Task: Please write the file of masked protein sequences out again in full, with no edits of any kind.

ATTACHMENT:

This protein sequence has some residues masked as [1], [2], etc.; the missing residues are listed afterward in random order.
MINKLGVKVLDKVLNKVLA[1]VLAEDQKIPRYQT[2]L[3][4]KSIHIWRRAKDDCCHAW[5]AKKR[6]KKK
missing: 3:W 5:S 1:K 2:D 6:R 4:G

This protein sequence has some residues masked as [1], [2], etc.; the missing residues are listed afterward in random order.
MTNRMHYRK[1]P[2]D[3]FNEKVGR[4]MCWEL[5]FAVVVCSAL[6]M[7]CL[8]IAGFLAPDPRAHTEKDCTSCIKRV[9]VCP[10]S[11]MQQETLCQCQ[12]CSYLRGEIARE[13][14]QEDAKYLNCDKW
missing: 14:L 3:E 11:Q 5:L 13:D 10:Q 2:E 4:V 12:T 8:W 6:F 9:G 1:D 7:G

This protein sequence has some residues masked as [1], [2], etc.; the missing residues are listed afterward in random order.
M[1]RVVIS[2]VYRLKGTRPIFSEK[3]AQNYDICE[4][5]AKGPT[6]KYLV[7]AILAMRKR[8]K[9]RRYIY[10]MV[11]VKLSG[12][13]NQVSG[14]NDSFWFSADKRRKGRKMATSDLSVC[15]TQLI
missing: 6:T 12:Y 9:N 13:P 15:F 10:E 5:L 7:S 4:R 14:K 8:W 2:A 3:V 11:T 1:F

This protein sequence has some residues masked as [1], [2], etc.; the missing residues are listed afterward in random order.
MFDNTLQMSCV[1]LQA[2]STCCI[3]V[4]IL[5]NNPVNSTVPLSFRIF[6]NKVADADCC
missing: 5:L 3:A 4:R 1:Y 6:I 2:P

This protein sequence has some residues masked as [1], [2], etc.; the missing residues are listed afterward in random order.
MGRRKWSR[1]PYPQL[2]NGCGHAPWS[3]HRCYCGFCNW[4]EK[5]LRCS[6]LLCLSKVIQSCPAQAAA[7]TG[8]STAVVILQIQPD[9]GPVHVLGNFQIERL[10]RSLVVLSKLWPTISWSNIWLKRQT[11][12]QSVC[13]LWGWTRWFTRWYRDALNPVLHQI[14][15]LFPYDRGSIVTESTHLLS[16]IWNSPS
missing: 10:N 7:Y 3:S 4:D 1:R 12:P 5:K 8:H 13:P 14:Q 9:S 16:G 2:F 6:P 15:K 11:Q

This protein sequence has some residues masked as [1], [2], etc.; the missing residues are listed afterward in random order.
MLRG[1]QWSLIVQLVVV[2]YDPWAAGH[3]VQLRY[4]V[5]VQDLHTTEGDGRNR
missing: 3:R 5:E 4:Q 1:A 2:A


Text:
This protein sequence has some residues masked as [1], [2], etc.; the missing residues are listed afterward in random order.
MINKLGVKVLDKVLNKVLA[1]VLAEDQKIPRYQT[2]L[3][4]KSIHIWRRAKDDCCHAW[5]AKKR[6]KKK
missing: 3:W 5:S 1:K 2:D 6:R 4:G

This protein sequence has some residues masked as [1], [2], etc.; the missing residues are listed afterward in random order.
MTNRMHYRK[1]P[2]D[3]FNEKVGR[4]MCWEL[5]FAVVVCSAL[6]M[7]CL[8]IAGFLAPDPRAHTEKDCTSCIKRV[9]VCP[10]S[11]MQQETLCQCQ[12]CSYLRGEIARE[13][14]QEDAKYLNCDKW
missing: 14:L 3:E 11:Q 5:L 13:D 10:Q 2:E 4:V 12:T 8:W 6:F 9:G 1:D 7:G

This protein sequence has some residues masked as [1], [2], etc.; the missing residues are listed afterward in random order.
M[1]RVVIS[2]VYRLKGTRPIFSEK[3]AQNYDICE[4][5]AKGPT[6]KYLV[7]AILAMRKR[8]K[9]RRYIY[10]MV[11]VKLSG[12][13]NQVSG[14]NDSFWFSADKRRKGRKMATSDLSVC[15]TQLI
missing: 6:T 12:Y 9:N 13:P 15:F 10:E 5:L 7:S 4:R 14:K 8:W 2:A 3:V 11:T 1:F

This protein sequence has some residues masked as [1], [2], etc.; the missing residues are listed afterward in random order.
MFDNTLQMSCV[1]LQA[2]STCCI[3]V[4]IL[5]NNPVNSTVPLSFRIF[6]NKVADADCC
missing: 5:L 3:A 4:R 1:Y 6:I 2:P

This protein sequence has some residues masked as [1], [2], etc.; the missing residues are listed afterward in random order.
MGRRKWSR[1]PYPQL[2]NGCGHAPWS[3]HRCYCGFCNW[4]EK[5]LRCS[6]LLCLSKVIQSCPAQAAA[7]TG[8]STAVVILQIQPD[9]GPVHVLGNFQIERL[10]RSLVVLSKLWPTISWSNIWLKRQT[11][12]QSVC[13]LWGWTRWFTRWYRDALNPVLHQI[14][15]LFPYDRGSIVTESTHLLS[16]IWNSPS
missing: 10:N 7:Y 3:S 4:D 1:R 12:P 5:K 8:H 13:P 14:Q 9:S 16:G 2:F 6:P 15:K 11:Q

This protein sequence has some residues masked as [1], [2], etc.; the missing residues are listed afterward in random order.
MLRG[1]QWSLIVQLVVV[2]YDPWAAGH[3]VQLRY[4]V[5]VQDLHTTEGDGRNR
missing: 3:R 5:E 4:Q 1:A 2:A